Nicaraguan rebel leader Adolfo Calero testified today that he met three or four times with President Reagan during a two-year ban on U.S. military aid to his forces, but that he never mentioned Lt. Col. Oliver L. North's secret efforts on behalf of the contras .
"No, sir, no," Calero replied at the Iran-contra hearings when asked if he and Reagan discussed either North's activities or the contras' efforts to raise funds from foreign sources as a replacement for U.S. aid cut off by Congress.
Calero also said he received no indication that Reagan knew of proceeds from secret U.S. arms sales to Iran being diverted to the rebels. Reagan has denied any knowledge of the diversion.
Helped the Rebels
In other testimony today, Calero said North helped the Nicaraguan rebels obtain more than $33 million in contributions and weapons during a two-year congressional ban on U.S. military aid to the rebels.
In dozens of meetings, "I used to tell Col. North practically everything," Calero said of his close relationship with the Marine lieutenant colonel who was fired as a National Security Council aide last November after disclosure of the Iran-contra connection.
The affable, white-haired Calero, a successful Nicaraguan businessman, told the nationally broadcast House-Senate hearings that without U.S. help it would have been almost impossible for the rebels to have received contributions from foreign countries to make up for the U.S. aid that had been cut off beginning in October, 1984.
Had to 'Wink an Eye'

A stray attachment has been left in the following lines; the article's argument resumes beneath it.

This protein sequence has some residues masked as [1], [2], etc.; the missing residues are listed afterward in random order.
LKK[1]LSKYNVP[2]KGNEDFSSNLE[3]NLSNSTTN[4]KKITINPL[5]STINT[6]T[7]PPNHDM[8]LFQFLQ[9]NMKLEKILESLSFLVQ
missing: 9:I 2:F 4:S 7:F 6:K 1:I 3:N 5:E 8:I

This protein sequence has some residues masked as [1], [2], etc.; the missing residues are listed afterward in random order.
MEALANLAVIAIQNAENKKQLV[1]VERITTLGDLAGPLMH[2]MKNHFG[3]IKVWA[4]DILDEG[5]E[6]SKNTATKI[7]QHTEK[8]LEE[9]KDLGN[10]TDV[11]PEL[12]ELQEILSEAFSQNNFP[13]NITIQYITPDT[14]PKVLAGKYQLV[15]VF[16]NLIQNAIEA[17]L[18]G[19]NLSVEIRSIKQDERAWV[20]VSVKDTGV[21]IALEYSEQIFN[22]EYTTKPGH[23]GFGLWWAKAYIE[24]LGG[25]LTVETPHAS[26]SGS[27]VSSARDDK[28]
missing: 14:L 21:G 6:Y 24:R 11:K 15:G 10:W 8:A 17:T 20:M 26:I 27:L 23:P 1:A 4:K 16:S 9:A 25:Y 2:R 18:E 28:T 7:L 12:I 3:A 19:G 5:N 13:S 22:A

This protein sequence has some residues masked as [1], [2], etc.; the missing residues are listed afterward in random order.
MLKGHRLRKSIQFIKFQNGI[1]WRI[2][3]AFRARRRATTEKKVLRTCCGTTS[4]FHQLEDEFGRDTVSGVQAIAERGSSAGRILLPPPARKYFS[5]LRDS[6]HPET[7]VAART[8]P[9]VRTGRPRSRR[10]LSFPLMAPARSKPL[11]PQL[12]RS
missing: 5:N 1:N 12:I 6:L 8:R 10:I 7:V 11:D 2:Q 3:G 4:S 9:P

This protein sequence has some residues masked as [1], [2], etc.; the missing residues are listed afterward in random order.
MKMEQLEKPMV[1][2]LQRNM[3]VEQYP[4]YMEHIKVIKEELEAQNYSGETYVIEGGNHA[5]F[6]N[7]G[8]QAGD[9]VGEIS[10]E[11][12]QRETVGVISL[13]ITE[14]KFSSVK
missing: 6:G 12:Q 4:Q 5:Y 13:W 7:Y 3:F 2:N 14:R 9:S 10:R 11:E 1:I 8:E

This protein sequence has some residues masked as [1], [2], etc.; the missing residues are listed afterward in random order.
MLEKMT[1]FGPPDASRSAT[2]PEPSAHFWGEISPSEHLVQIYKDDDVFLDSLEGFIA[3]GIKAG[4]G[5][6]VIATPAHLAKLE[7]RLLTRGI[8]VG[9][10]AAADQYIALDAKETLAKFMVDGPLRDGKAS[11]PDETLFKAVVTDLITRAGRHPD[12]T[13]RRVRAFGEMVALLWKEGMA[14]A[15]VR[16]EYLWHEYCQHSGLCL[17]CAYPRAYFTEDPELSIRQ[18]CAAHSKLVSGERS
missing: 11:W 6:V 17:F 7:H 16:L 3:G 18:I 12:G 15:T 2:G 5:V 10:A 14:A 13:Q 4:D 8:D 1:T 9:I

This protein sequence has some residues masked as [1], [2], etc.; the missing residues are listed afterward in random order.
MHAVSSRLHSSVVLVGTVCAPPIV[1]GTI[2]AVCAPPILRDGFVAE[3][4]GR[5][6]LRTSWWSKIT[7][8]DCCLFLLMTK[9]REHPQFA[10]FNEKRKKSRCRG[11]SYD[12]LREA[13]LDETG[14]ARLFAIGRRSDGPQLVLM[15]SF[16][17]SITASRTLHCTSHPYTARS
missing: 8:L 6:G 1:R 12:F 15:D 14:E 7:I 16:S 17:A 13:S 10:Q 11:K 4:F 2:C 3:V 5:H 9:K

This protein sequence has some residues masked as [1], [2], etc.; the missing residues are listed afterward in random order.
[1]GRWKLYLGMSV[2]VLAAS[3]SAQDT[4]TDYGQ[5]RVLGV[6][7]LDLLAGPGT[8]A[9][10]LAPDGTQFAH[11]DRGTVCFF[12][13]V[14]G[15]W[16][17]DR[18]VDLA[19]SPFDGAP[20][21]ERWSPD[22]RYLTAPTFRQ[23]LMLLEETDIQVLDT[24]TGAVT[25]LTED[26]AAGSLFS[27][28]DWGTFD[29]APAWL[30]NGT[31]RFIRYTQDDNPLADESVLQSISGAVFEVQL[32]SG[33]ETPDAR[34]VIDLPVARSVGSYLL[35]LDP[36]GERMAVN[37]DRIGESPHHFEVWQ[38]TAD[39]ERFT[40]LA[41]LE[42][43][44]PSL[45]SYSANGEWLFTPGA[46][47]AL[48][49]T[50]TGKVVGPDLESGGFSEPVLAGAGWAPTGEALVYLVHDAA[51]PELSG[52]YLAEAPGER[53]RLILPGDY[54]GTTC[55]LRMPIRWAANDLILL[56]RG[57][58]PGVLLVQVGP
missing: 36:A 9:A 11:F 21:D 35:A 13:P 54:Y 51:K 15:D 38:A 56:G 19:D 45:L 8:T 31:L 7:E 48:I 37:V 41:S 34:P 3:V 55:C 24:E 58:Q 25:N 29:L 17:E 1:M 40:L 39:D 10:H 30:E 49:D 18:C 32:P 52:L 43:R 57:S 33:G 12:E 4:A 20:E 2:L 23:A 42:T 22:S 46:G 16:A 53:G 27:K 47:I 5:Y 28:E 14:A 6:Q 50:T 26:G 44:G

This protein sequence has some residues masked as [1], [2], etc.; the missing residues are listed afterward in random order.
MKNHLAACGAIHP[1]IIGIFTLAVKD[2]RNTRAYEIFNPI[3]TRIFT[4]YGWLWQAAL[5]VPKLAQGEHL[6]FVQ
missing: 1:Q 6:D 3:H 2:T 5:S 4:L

"If the United States didn't wink an eye to other countries, we wouldn't get anything. And I was told so by foreign officials," Calero said.
President Reagan said last week that during a February, 1985, White House meeting, King Fahd of Saudi Arabia mentioned that he had donated money to the contras. However, the President denied soliciting contributions from any foreign leaders.
Committee aides have said the Saudis contributed $32.5 million to the rebels.
Calero said the arms sales profits were only a "minor, very minor" part of the proceeds that were eventually received by the contras.
Calero also testified:
--CIA agents were present at a "pep talk" North conducted for the rebels, but for the most part the CIA "sort of stayed away from us."
--It was "a revelation" that retired Air Force Maj. Gen. Richard V. Secord, who worked closely with North, took up to a 30% profit on arms he sold the rebels. Calero added that Secord also appeared to take credit for arranging the Saudi contributions.
--He never approved a wedding gift of $1,000 in traveler's checks North presented to his private courier, Robert Owen. Owen, who ended his testimony Tuesday, said he assumed that the money was approved by Calero.
--He "gladly" gave North about $90,000 in traveler's checks, apparently to help in secret efforts North was arranging to free the American hostages in Lebanon as part of the "furthering of freedom's cause."